“When you mimic me are you mimicking me or are you mimicking an effeminate man?” asked Rituparno Ghosh on a Bengali television talk show in 2008. His nonplussed guest, the comedian Mir, replied he meant no harm through his mimicry. “Have you ever thought that whenever you mimic me, so many effeminate men in Kolkata, in Bengal, feel ashamed, feel humiliated?” retorted the filmmaker.
In Rituparno Ghosh’s death, we lost someone who embraced his sexual minority not with an activist zeal but an almost matter-of-fact brazenness by just being who he was, with his Sunset Boulevard turbans, his flowing outfits, the kajal-rimmed eyes, the dangling ear rings. It was not a campy drag queen performance. That would have been just a Dame Edna act. It was Rituparno being Rituparno—erudite and articulate, just in a gender-bending salwar-achkan.
On screen, the overtly queer roles came towards the end of his too-short career. In Kaushik Ganguly’s Arekti Premer Golpo (Just Another Love Story), Rituparno plays a jatra actor who played women on stage and a gay filmmaker making a film about the actor. In Sanjoy Nag’s Memories in March, he is a gay man facing his dead lover’s mother. In his last released film, Chitrangada: The Crowning Glory, he plays a choreographer struggling with his gender identity.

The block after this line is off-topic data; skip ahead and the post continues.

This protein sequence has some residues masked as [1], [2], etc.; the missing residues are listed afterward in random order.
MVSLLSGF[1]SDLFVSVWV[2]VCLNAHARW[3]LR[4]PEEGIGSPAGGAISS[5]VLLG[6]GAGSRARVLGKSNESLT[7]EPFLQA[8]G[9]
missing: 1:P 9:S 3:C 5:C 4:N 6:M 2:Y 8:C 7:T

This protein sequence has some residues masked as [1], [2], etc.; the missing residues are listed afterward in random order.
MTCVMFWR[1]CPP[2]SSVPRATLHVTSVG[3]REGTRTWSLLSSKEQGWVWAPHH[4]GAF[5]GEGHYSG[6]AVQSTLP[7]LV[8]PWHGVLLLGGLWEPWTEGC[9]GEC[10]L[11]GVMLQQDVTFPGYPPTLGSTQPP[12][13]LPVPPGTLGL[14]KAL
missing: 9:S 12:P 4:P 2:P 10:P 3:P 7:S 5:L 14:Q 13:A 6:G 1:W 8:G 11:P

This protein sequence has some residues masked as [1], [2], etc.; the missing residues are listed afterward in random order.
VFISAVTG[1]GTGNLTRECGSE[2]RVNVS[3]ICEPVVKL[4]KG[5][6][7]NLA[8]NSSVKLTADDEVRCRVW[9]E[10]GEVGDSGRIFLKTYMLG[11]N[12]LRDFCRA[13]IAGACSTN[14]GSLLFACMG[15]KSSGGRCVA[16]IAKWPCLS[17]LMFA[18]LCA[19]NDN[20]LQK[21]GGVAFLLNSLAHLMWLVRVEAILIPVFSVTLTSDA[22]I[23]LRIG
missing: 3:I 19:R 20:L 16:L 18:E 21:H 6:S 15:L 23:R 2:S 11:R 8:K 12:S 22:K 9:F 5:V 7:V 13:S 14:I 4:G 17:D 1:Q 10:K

But in his Tagore drama Noukadubi, he went one step further by dubbing the widowed mother in his own voice. It’s as if Rituparno Ghosh was quietly transforming himself into a woman in front of his audience’s eyes and despite occasional snickers about Ritu-di, his very middle-class audience, conservative and well-schooled, obsessed about appearances and status quo, largely played along politely.
Rituparno, always hyper-aesthetic, knew how to seduce them with a particularly well-chosen Rabindrasangeet in a film, and then hit them with the sexual politics—not just homosexual but also heterosexual, like marital rape in Dahan.
Now we learn about his ongoing hormone therapy but in his lifetime Rituparno pooh-poohed all binaries—male-female, hetero-homo. At a time when rising acceptance of alternative sexuality in India (especially in the media) has meant increasingly hard-coded labels—lesbian, gay, MSM, bisexual, transgender—Rituparno blurred all the boundaries with his androgyny. “It is for me to decide whether I will stand in the queue for men or for women or neither of the two,” he once said.
We can only marvel at his audacity to be who he was right here among us. Perhaps Rituparno Ghosh was meant to be Bengali—a language whose pronouns have no gender, whose verbs don’t reveal the sex of the subject.
As I watched his body being taken to the crematorium, the sombre gun salute, the gushing tributes about “irreparable loss”, I heard one television guest slip and call him “she” and apologise. Rituparno was unsettling gender even in death, right there in our living rooms.
Perhaps Rituparno Ghosh was having the last laugh. At the crematorium, after all, the incinerators are not labelled His and Hers.